“No one is born hating another person because of the color of his skin, or his background, or his religion. People must learn to hate, and if they can learn to hate, they can be taught to love, for love comes more naturally to the human heart than its opposite.” ~Nelson Mandela, Long Walk to Freedom
“The insight of inter-being will help remove discrimination, fear, and the dualistic way of thinking. We inter-are — even suffering and happiness inter-are — and that is why the insight of inter-being is the foundation of any kind of action that can bring peace and brotherhood, and help remove violence and despair. That insight is present in every great spiritual tradition. We need only to go home to our own tradition, and try to reveal that, to revive that.”
~ Thich Nhat Hanh
Recent events displayed a segment of America few of us want to see, much less take responsibility for. It doesn’t take much looking to dispel that myth that we are living in a post-racial world. We can clearly see the veil of ignorance and blindness that produces acts of discrimination, prejudice, and the belief that some people are lesser than others because of color, belief, or sexual identity continues. Perhaps you’ve heard this idea, or feel yourself, that, “my family came over recently, we were running from prejudice, from discrimination. We weren’t here for slavery. We weren’t Nazis. We have nothing to do with this. We didn’t make the problem.” This sentiment reminded me of a story I read years ago where a woman is climbing the steps to a temple and sees a bucket of dirty mop water left by the entrance. She thinks, that is disrespectful to have a dirty wash bucket by the entrance to the temple. Who would do such a thing? It shows lack of care and mindfulness. The next day, on her way up the steps, the woman is irritated to see the bucket, still there, the water looking even worse than the previous day. Someone ought to clean that up, she thinks. This is a holy site. The third day, the woman sees the bucket again. She cleans it up.
This story shows how we can move from seeing the problem as totally separate from ourselves, to acting with wisdom and humanity in whatever situation we encounter. What responsibility do we have for the legacy of race-exploitation in America, fueled by greed? How are we associated with Neo-Nazi’s and hate speech? We didn’t start it. Aren’t we free from any accountability for this situation? The short answer is no. We aren’t exempt. As a human being living on this planet, no one is exempt from reality. We are that woman who walks up the temple steps, sees something very unattractive and thinks that those who came before me should have cleaned that mess up, but that didn’t happen.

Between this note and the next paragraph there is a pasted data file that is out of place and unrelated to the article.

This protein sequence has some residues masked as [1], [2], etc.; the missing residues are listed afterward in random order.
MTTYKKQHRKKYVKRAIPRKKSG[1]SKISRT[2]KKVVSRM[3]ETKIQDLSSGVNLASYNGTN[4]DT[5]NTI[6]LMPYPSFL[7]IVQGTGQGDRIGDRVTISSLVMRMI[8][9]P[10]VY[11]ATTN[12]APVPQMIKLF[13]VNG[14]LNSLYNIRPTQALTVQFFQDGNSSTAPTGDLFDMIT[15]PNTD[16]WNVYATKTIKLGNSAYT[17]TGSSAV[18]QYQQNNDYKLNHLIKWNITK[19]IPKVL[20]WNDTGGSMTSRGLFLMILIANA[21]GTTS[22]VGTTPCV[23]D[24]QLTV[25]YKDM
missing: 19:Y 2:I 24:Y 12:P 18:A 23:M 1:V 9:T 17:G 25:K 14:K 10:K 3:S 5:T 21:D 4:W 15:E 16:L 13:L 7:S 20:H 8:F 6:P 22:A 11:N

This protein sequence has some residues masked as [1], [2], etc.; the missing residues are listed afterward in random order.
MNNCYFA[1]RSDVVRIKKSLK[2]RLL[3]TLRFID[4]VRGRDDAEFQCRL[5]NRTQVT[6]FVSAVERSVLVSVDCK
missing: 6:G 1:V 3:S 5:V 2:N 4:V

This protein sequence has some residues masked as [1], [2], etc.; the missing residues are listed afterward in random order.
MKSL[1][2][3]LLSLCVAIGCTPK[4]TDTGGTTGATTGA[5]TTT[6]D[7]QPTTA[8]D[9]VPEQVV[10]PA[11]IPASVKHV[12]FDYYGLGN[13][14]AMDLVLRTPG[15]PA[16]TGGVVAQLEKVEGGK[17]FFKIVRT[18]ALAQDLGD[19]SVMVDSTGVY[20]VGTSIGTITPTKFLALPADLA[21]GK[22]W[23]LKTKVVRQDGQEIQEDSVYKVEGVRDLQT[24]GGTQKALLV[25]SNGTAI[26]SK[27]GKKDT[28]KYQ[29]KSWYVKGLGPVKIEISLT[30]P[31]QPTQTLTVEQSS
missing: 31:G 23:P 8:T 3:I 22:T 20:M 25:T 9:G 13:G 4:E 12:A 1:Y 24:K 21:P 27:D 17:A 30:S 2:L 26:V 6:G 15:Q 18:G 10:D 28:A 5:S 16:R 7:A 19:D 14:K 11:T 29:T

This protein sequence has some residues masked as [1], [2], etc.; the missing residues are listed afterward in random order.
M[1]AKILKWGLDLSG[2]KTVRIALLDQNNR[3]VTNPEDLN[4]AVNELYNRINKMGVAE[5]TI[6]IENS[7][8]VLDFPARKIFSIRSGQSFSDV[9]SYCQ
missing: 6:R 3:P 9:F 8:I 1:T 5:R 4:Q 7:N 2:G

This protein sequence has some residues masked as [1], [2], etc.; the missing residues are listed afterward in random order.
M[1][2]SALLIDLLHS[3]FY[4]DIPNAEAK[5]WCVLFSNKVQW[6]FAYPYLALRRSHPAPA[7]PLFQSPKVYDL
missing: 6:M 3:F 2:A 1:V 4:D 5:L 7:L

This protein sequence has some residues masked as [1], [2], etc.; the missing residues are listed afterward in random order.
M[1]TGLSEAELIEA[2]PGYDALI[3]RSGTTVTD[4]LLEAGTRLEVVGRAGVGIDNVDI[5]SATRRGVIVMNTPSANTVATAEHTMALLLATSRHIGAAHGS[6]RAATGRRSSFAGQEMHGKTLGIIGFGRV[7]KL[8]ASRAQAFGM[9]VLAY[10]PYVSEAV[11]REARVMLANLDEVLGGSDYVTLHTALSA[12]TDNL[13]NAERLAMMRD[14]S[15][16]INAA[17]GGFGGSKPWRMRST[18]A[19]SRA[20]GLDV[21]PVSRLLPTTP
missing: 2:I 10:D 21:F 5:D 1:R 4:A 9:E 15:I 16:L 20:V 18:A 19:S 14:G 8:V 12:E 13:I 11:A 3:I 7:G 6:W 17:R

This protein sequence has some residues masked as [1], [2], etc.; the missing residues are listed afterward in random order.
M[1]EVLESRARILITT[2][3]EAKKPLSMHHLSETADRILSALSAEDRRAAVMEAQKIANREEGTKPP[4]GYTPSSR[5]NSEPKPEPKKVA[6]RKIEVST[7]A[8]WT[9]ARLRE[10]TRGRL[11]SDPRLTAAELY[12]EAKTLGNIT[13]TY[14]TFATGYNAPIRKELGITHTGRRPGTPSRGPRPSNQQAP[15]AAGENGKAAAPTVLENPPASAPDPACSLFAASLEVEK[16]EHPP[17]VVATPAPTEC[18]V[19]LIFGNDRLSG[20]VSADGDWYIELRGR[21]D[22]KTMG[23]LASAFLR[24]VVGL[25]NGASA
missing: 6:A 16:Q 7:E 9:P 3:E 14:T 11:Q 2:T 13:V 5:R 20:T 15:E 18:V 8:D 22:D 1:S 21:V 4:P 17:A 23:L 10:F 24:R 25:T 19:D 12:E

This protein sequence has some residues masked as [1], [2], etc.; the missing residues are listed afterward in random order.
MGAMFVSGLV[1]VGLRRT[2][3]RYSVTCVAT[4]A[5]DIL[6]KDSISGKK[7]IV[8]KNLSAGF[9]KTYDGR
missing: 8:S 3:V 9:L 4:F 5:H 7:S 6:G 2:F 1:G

The truth is that the fires of hatred, greed, and delusion are so easy to see in the other and so hard to see in ourselves. Looking at racism, Antisemitism, and hatred is uncomfortable. When we wish for those who disagree with us to be gone—at any price, we react with violence, and anger. We think we will be able to cure our suffering by eliminating this specific injustice, but the world doesn’t work like that. The issues we see are the manifestation of deep rooted causes and conditioning. Can we offer understanding to the greed, the hatred and the delusion we see in the world? Can we offer kindness and compassion to ourselves for our sadness, anger, and fear when we encounter hatred? Understanding involves getting past condemnation. Is it possible to see ourselves and those we disagree with and who act with violence and oppression, in the light of forgiveness?
Forgiveness doesn’t mean we have amnesia or believe that what is clearly not alright is alright. Forgiveness is not a pass. It means we don’t want to add the suffering of blame and hatred to our lives. Suspending our condemnation and looking with understanding into the causes and conditions that create extremists, terror, and oppression, is the path to peaceful action. If you would like to get more in-depth about the Buddhist path and living and acting with equanimity in the face of the world’s suffering, you can click this link to an article by Forest Monk and scholar, Thanissaro Bhikkhu, titled The Weight of Mountains.
Thây teaches us that we inter-are. We are more alike than un-alike and our thoughts, speech, and actions affect all our shared humanity. No human being is born all good or all bad. We are all made of a mix of these things and what is nourished is what we become. Take good care to water all the positive seeds in you and those around you. Wishing you compassion and gentleness in thoughts, words, and acts.
May we all trust our light,